Children and young people to benefit from school and college-based mental health support

More mental health and wellbeing support will be available in schools and colleges across the country to help young people recover from the psychological challenges of the pandemic, it has been revealed.

Education Secretary Gavin Williamson said more than £17 million will be invested to ensure every student has access to the mental health services they need.

The announcement – which comes during Mental Health Awareness Week – reveals that up to 7,800 schools and colleges in England will be offered new funding to train a senior mental health lead from their staff over the next academic year.

Further funding will also be made available under the Wellbeing for Education Recovery programme, which provides free training, support and resources for staff dealing with children and young people experiencing mental health issues, such as depression and anxiety.

It comes after a recent study found that children experienced greater levels of psychological distress during the third national lockdown.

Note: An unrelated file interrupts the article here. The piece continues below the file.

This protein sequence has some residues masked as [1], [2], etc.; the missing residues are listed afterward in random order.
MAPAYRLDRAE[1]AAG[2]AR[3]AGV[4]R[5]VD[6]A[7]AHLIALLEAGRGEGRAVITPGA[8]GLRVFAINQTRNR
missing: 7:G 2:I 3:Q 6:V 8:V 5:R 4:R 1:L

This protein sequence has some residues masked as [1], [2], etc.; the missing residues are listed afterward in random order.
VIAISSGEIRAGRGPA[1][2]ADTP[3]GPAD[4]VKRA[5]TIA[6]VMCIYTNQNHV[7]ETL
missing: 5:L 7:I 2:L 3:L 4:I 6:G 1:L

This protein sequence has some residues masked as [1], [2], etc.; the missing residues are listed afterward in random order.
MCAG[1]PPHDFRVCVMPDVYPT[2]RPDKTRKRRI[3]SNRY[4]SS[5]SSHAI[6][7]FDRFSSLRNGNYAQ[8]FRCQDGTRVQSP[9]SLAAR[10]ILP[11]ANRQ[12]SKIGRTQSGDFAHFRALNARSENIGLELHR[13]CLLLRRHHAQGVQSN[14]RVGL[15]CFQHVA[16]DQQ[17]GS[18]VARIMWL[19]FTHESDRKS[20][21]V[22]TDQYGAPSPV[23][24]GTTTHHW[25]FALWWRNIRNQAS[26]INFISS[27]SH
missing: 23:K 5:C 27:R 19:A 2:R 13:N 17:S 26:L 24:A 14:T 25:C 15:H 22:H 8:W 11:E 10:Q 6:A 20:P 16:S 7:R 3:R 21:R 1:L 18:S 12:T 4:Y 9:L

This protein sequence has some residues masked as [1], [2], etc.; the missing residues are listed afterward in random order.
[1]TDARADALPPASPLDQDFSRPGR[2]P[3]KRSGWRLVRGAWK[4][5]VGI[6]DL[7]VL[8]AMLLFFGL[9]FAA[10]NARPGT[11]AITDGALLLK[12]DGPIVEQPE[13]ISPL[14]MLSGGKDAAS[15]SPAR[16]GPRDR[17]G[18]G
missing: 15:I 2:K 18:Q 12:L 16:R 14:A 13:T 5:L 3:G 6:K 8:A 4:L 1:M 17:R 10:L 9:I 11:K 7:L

The research, published by Oxford University, shows that primary school children aged between four and 10 exhibited greater behavioural, emotional, and attentional difficulties compared to previous months, while children between the age of 11 and 17 reported more symptoms of unhappiness and worry.

Commenting on the measures, Mr Williamson said: “I know how difficult the pandemic has been for many children and young people’s mental health and wellbeing, and the next few months will be crucial in supporting their recovery.

“That’s why we’re providing new funding to make experts available for support, advice and early intervention or specialist help, so every young person knows who and where to turn to as we build back better after the pandemic.”

Hosted by the Mental Health Foundation, Mental Health Awareness Week aims to raise awareness of mental health and the support available to those struggling with issues such as anxiety, low mood, self-harm and suicide.

The latest figures suggest that around one in four people in the UK experience a mental health problem each year, with the most common illnesses being anxiety and depression.

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